Non-Contagious Skin Conditions

Acne is a bacterial infection of the sebaceous glands of the face, neck and upper back.  It appears as red, inflamed pimples or pustules with white or black tips.  A number of factors can cause acne including increased testosterone production during puberty, bacterial infection of sebaceous glands, stress, liver dysfunction, and hormonal imbalances.  Treatment can include topical steroids for inflammation and oral antibiotics to fight infection.  Acne is a local contraindication to massage because it can be irritated or spread through touch.

Dermatitis, literally skin inflammation, represents a number of non-infectious inflammatory skin conditions.  Eczema, or atopic dermatitis, is caused by a localized inflammatory response of the skin to some non-threatening stimulus.  Type I is associated with stress and an over-active immune response.  Type IV, contact dermatitis, is a delayed response to allergens like poison ivy, poison oak, soaps, dyes, latex, perfumes, adhesives in bandages, etc.  The release of histamines and bradykinens causes local capillary dilation, erythema (reddening skin), mild pain and itching.  Seborrheic eczema, the most common variety of atopic eczema, appears as red, flaky dry skin on the elbows, knees, hands or sides of the nose.  Dandruff is seborrheic eczema on the scalp.  Massage is indicated for this kind of eczema, as long as the skin is not puffy, itchy or broken.  Dyshidrosis is a form of eczema that appears as blisters filled with fluid on the hands and feet.  Although it is non-contagious, breaking the blisters creates a danger of infection, so it is a local contraindication for massage.  Nummular eczema appears as small circular lesions on the legs and buttocks.   The symptoms of contact dermatitis vary depending on the contributing stimuli, but generally acute symptoms are local redness, swelling and itchy tenderness.  Other types of dermatitis are stasis dermatitis, caused by poor circulation to the skin associated with diabetes or heart failure.  It presents as very red skin with small ulcers.  Massage is contraindicated locally on the dermatitis.  Stasis dermatitis can lead to severe ulcers if the circulation is severely compromised.  Neurodermatitis, involves a small injury to the skin, as in a mosquito bite, which causes localized redness, swelling and itching.  Massage is contraindicated until the inflammation has subsided.  Dermatitis represents a local contraindication to massage when the skin is inflamed that is red, swollen, itchy, tender or the skin is broken.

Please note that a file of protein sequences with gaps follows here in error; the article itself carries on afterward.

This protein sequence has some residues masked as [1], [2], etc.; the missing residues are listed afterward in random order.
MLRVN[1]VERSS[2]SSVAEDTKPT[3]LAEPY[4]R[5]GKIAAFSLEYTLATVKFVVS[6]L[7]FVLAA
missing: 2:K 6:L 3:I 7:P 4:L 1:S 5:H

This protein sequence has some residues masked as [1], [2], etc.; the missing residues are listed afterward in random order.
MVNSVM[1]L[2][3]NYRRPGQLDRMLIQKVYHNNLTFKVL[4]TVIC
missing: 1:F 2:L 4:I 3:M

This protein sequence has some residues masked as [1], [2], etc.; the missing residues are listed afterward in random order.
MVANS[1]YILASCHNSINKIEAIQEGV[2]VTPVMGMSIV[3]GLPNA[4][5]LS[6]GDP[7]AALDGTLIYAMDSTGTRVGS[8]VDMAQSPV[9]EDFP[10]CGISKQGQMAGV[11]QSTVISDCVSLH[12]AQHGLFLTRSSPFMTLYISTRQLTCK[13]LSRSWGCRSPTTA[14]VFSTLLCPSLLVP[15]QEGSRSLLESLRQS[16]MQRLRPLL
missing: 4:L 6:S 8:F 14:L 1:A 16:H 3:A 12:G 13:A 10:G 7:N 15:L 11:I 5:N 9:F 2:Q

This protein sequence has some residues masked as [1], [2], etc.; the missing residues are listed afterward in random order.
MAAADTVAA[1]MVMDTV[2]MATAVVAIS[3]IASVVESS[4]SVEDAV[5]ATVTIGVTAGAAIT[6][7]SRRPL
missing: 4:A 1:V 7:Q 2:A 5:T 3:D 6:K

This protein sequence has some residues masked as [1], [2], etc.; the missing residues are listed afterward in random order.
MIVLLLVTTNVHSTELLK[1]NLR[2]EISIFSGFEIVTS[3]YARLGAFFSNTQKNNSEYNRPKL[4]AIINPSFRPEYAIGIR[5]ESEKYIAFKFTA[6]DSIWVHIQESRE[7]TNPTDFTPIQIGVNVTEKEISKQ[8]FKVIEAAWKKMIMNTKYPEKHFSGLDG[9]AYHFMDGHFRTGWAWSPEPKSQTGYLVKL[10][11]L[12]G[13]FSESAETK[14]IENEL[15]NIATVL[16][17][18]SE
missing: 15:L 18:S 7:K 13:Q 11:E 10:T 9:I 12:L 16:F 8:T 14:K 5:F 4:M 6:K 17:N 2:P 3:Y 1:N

Hives, also known as urticaria, are caused by stress or an immune response to an allergen.  It is an example of a Type I hypersensitivity reaction, or allergic reaction.  Mast cells in the skin release histamine that irritates local skin causing wheals, small reddened, swollen patches that are itchy and warm to the touch.  Hives are treated with antihistamines to reverse the effects of the locally released histamine by the body.  Hives are a local contraindication to massage and if lesions cover large portions of the body, they may be a systemic contraindication because bringing circulation to the skin can often worsen the allergic response.  A couple of rare types of hives are of special note.  Chronic urticaria is a cycle of hives that gets better and then worse over the course of 6 weeks or more.  Angioedema, a deeper inflammation of the face and neck, can compromise breathing and represent a medical emergency. 

Ichthyosis, pathological dry skin, is a rare disorder that can be caused by a number of disease processes.  Xeroderma is dry skin that forms on the legs and arms in elderly people.  It can also be a symptom of a variety of diseases, including Hodgkin’s lymphoma, AIDS, hypothyroidism.  Ichthyosis presents as small dry plates on the skin resembling fish scales.  If there are no underlying pathologies, massage can improve this condition by increasing circulation to the skin.  Certain underlying diseases may represent a systemic contraindication to massage.

 

1 (previous)... Page 2 ...3 (next page)

 

©2010 Healing Arts Continuing Education. All Rights Reserved.